Factor5 takes out service gong

1 year ago admin Comments Off on Factor5 takes out service gong

Melbourne-based edtech outfit Factor5 has picked up $US250, 000 in cash and a helping hand from cloud computing player ServiceNow, with company founder Brian Clark looking to use his winnings to beef up the core product.

Factor 5, a long-term ServiceNow partner, picked up the gong at the cloud company’s recently concluded Knowledge 18 conference in Orlando, Florida. Mr Clark and his team bested 224 other entries to top the CreatorCon Challenge, a global competition for entrepreneurs to create the most high impact business applications on the ServiceNow platform.

Mr Clark said the win was heartening validation of Factor5’s workflow management software that started life as a bootstrapped start-up in Mr Clark’s kitchen’s table.

The company’s solution is already in place in Australian Universities, including Monash University, and the software’s overall objective is remarkably simple — moulding a fragmented documentation environment into a single “source of truth” for universities.

Mr Clark, who cut his teeth at ANZ Bank before moving to head RMIT university’s IT department, said that his experience in both environments were instrumental in bringing Factor5 to life.

“When I came out of banking and into the education sector I was surprised how much manual processing was done, especially in the admin side of things,” he said.

“RMIT was one of the more progressive institutions in terms of looking at automating processes but there was still a lot of opportunity.”

Mr Clark wanted to put an end to the hegemony of spreadsheets, word documents and disparate databases and saw there was no solution in the market.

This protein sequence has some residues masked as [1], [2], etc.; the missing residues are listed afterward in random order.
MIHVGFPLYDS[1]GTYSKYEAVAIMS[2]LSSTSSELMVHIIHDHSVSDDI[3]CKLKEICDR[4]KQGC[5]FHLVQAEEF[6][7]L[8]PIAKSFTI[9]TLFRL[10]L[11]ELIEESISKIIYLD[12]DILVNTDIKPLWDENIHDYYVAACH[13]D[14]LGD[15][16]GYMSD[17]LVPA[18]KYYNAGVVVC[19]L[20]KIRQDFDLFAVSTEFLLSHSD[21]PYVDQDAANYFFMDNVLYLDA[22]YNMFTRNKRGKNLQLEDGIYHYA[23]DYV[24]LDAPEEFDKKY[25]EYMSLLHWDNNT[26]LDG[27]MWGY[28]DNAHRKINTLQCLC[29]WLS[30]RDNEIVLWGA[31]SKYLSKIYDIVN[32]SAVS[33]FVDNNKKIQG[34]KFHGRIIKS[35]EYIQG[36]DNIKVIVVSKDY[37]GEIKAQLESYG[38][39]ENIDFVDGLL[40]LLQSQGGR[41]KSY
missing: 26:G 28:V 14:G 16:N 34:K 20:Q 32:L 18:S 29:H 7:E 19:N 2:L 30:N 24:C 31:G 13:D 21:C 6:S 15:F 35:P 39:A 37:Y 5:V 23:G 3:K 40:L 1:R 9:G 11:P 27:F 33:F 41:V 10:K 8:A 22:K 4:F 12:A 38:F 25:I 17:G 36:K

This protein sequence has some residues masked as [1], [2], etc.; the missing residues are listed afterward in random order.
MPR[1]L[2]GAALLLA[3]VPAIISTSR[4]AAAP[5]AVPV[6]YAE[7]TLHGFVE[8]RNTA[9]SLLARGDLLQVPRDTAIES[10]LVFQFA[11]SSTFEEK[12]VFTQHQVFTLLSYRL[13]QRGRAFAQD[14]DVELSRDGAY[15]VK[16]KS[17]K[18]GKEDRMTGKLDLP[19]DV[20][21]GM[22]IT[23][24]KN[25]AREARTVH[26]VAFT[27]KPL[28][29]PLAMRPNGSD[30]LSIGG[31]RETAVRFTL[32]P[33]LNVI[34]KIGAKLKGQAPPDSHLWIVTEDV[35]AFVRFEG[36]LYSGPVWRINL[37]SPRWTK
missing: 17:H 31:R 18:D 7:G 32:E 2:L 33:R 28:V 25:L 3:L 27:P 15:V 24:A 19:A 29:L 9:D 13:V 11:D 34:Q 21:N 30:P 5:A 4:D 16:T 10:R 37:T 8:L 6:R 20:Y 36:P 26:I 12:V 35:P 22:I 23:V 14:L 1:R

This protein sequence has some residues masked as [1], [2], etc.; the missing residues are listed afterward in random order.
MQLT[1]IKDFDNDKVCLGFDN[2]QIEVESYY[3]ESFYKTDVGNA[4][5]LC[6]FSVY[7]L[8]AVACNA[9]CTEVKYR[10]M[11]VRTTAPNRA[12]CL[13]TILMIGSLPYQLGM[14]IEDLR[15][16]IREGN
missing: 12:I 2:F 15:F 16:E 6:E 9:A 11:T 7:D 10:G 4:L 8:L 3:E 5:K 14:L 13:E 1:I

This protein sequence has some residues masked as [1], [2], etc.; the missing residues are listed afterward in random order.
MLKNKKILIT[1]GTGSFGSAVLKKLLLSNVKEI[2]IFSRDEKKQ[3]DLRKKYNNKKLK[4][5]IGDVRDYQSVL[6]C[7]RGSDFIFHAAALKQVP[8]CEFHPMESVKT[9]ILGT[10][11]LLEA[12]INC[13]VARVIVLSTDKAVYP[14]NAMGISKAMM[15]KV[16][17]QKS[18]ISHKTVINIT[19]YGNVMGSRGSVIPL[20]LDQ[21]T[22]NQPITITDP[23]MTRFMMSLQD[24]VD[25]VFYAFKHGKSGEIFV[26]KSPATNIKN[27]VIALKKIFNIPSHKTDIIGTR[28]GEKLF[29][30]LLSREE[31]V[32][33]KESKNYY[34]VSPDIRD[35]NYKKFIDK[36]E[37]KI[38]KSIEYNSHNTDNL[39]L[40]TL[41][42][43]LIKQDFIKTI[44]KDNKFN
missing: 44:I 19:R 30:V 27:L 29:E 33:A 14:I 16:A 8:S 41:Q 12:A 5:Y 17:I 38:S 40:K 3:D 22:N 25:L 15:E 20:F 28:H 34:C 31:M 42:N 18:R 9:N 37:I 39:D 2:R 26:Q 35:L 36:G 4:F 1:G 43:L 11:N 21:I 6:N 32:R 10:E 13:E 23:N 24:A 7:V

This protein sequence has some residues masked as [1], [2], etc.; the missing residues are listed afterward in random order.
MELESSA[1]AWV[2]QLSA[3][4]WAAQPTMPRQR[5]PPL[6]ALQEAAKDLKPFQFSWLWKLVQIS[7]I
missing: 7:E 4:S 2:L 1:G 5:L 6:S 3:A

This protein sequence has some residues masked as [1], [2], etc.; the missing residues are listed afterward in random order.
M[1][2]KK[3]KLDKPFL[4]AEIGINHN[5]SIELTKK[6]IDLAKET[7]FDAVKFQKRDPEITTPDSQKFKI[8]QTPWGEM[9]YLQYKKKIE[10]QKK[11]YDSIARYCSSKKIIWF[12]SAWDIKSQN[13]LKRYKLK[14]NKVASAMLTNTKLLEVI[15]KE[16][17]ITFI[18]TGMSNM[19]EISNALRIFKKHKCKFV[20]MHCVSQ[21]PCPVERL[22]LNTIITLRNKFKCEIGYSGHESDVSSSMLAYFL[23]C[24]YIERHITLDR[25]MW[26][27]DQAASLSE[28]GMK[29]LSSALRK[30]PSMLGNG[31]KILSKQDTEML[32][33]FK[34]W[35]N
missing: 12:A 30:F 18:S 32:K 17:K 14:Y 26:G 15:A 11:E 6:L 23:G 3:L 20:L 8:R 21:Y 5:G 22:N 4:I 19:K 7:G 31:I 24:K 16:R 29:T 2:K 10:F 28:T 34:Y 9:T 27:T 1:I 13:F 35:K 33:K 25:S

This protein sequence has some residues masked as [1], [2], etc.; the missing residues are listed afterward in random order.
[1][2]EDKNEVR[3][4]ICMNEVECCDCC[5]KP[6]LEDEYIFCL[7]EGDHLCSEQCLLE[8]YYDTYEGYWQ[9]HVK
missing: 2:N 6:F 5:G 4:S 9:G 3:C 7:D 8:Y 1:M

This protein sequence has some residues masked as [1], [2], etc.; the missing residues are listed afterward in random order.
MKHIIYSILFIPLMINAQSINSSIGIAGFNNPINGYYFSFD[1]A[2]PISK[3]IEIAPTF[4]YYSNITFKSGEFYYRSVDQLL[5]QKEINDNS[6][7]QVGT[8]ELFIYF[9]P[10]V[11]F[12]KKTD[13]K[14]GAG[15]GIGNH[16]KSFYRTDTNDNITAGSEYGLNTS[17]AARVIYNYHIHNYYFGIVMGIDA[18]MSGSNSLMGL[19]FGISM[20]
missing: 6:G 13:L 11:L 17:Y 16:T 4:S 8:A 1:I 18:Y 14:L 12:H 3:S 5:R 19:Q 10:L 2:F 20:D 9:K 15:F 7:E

“There’s a lot of investment in learning management and on the delivery side of education but there’s just not a lot out there to change the way an administrator runs things.”

Unlike the banking sector, the education sector has until recently had very little incentive to focus on compliance and lift the overall quality of curriculum design. Greater competition and more stringent regulatory oversight are starting to change that dynamic.

Factor5’s CourseLoop product is a cloud-based curriculum life cycle management solution that automates manual processes to reduce the administrative burden and Mr Clark said that the efficiency improvements inevitably translate into better academic outcomes.

“The simpler you make the system for academics to do the right thing in term of curriculum design and management the more time they have for research and development.”

Process management is a lucrative avenue for outfits like Factor5 which leverage the cloud to centralise and automate a plethora of tasks. The idea is that the time saved can be used to create better value, however, IT transformation is inherently a complex task and Mr Clark said that organisations need to look beyond the software.

“Once you start the journey, it’s a lot of work and we tell our clients that they need to think about how the software relates to process and policy,” he said.

Factor5’s next step could be to delve deeper into the student management space and Mr Clark is confident that the CourseLoop software can over time be embedded in to the secondary and vocational education space as well.

He added that the new capital entering the business will be allocated to improve the software.

“We want to get ahead of the product development curve because you cannot rest in this market,” he said.

“We focused our early on making the software ready to solve a very specific problem but we can see there are other opportunities out there so we are designing new products to address those areas.”

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